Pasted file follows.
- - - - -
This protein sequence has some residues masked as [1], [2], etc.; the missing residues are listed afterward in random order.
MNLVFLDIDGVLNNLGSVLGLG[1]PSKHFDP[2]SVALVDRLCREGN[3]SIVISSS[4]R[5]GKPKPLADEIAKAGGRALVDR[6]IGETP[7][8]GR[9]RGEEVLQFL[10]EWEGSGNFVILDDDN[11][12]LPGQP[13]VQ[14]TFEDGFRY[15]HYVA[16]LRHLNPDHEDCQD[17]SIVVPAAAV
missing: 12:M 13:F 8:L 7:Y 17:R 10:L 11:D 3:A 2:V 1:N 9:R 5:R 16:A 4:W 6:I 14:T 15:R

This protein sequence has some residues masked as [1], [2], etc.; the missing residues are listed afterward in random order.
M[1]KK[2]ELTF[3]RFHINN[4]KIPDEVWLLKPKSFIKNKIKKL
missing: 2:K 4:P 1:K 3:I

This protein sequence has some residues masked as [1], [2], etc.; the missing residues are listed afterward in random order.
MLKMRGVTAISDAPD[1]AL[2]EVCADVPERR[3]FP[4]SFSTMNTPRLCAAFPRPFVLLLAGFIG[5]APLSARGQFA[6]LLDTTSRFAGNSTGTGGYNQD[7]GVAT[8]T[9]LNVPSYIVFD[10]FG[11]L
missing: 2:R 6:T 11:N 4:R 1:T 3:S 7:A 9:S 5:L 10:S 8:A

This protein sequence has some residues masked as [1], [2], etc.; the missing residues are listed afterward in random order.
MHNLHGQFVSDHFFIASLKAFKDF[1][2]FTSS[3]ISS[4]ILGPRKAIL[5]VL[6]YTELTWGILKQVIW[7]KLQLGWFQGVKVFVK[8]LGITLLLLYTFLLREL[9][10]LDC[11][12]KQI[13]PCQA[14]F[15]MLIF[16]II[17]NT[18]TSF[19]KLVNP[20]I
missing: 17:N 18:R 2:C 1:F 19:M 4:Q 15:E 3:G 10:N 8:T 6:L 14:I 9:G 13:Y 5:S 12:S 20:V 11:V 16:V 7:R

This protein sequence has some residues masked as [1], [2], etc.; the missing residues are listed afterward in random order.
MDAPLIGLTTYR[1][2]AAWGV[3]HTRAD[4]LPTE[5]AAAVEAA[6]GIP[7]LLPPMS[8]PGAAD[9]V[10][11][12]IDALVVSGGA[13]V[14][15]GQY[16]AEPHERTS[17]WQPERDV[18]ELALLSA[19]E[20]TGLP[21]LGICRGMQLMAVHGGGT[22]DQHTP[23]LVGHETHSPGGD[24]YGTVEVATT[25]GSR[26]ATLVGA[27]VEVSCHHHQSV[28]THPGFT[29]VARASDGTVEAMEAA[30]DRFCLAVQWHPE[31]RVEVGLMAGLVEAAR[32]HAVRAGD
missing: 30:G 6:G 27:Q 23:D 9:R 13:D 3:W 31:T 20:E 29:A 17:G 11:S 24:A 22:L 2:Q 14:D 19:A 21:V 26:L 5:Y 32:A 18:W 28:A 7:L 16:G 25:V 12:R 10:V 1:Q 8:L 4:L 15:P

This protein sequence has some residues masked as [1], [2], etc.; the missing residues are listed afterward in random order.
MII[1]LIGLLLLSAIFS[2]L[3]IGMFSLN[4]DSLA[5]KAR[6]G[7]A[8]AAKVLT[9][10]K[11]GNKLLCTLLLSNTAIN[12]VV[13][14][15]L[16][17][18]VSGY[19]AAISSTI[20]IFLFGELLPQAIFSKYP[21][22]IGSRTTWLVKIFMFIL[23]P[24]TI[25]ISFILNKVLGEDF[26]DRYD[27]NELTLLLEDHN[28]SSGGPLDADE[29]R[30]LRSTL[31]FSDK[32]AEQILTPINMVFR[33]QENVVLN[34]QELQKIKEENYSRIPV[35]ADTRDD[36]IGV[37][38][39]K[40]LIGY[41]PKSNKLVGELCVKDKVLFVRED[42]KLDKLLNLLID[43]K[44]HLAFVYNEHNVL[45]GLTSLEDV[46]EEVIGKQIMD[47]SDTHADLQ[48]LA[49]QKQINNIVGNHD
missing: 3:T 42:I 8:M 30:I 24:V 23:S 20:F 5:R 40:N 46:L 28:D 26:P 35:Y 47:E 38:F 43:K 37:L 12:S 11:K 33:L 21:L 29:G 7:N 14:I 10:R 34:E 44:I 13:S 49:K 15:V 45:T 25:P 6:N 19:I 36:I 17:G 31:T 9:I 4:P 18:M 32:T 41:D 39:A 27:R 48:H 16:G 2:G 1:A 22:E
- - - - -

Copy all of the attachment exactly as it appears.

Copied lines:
This protein sequence has some residues masked as [1], [2], etc.; the missing residues are listed afterward in random order.
MNLVFLDIDGVLNNLGSVLGLG[1]PSKHFDP[2]SVALVDRLCREGN[3]SIVISSS[4]R[5]GKPKPLADEIAKAGGRALVDR[6]IGETP[7][8]GR[9]RGEEVLQFL[10]EWEGSGNFVILDDDN[11][12]LPGQP[13]VQ[14]TFEDGFRY[15]HYVA[16]LRHLNPDHEDCQD[17]SIVVPAAAV
missing: 12:M 13:F 8:L 7:Y 17:R 10:L 11:D 3:A 2:V 1:N 9:R 5:R 16:A 4:W 6:I 14:T 15:R

This protein sequence has some residues masked as [1], [2], etc.; the missing residues are listed afterward in random order.
M[1]KK[2]ELTF[3]RFHINN[4]KIPDEVWLLKPKSFIKNKIKKL
missing: 2:K 4:P 1:K 3:I

This protein sequence has some residues masked as [1], [2], etc.; the missing residues are listed afterward in random order.
MLKMRGVTAISDAPD[1]AL[2]EVCADVPERR[3]FP[4]SFSTMNTPRLCAAFPRPFVLLLAGFIG[5]APLSARGQFA[6]LLDTTSRFAGNSTGTGGYNQD[7]GVAT[8]T[9]LNVPSYIVFD[10]FG[11]L
missing: 2:R 6:T 11:N 4:R 1:T 3:S 7:A 9:S 5:L 10:S 8:A

This protein sequence has some residues masked as [1], [2], etc.; the missing residues are listed afterward in random order.
MHNLHGQFVSDHFFIASLKAFKDF[1][2]FTSS[3]ISS[4]ILGPRKAIL[5]VL[6]YTELTWGILKQVIW[7]KLQLGWFQGVKVFVK[8]LGITLLLLYTFLLREL[9][10]LDC[11][12]KQI[13]PCQA[14]F[15]MLIF[16]II[17]NT[18]TSF[19]KLVNP[20]I
missing: 17:N 18:R 2:C 1:F 19:M 4:Q 15:E 3:G 10:N 8:T 6:L 14:I 9:G 13:Y 5:S 12:S 20:V 11:V 16:V 7:R

This protein sequence has some residues masked as [1], [2], etc.; the missing residues are listed afterward in random order.
MDAPLIGLTTYR[1][2]AAWGV[3]HTRAD[4]LPTE[5]AAAVEAA[6]GIP[7]LLPPMS[8]PGAAD[9]V[10][11][12]IDALVVSGGA[13]V[14][15]GQY[16]AEPHERTS[17]WQPERDV[18]ELALLSA[19]E[20]TGLP[21]LGICRGMQLMAVHGGGT[22]DQHTP[23]LVGHETHSPGGD[24]YGTVEVATT[25]GSR[26]ATLVGA[27]VEVSCHHHQSV[28]THPGFT[29]VARASDGTVEAMEAA[30]DRFCLAVQWHPE[31]RVEVGLMAGLVEAAR[32]HAVRAGD
missing: 30:G 6:G 27:Q 23:D 9:R 13:D 3:W 31:T 20:E 29:A 17:G 11:S 24:A 22:L 2:Q 14:D 19:A 21:V 26:L 5:Y 32:A 18:W 28:A 7:L 16:G 25:V 12:R 10:V 1:Q 8:L 4:L 15:P

This protein sequence has some residues masked as [1], [2], etc.; the missing residues are listed afterward in random order.
MII[1]LIGLLLLSAIFS[2]L[3]IGMFSLN[4]DSLA[5]KAR[6]G[7]A[8]AAKVLT[9][10]K[11]GNKLLCTLLLSNTAIN[12]VV[13][14][15]L[16][17][18]VSGY[19]AAISSTI[20]IFLFGELLPQAIFSKYP[21][22]IGSRTTWLVKIFMFIL[23]P[24]TI[25]ISFILNKVLGEDF[26]DRYD[27]NELTLLLEDHN[28]SSGGPLDADE[29]R[30]LRSTL[31]FSDK[32]AEQILTPINMVFR[33]QENVVLN[34]QELQKIKEENYSRIPV[35]ADTRDD[36]IGV[37][38][39]K[40]LIGY[41]PKSNKLVGELCVKDKVLFVRED[42]KLDKLLNLLID[43]K[44]HLAFVYNEHNVL[45]GLTSLEDV[46]EEVIGKQIMD[47]SDTHADLQ[48]LA[49]QKQINNIVGNHD
missing: 3:T 42:I 8:M 30:I 24:V 23:S 20:F 5:R 40:N 46:L 28:D 26:P 35:Y 47:E 38:F 43:K 37:L 12:S 11:K 33:L 21:L 29:G 7:N 14:I 10:R 34:E 44:I 13:S 49:K 15:V 45:T 25:P 6:N 19:I 36:I 17:G 31:T 9:I 4:P 18:M 32:T 41:D 39:A 27:R 48:H 16:G 2:G 1:A 22:E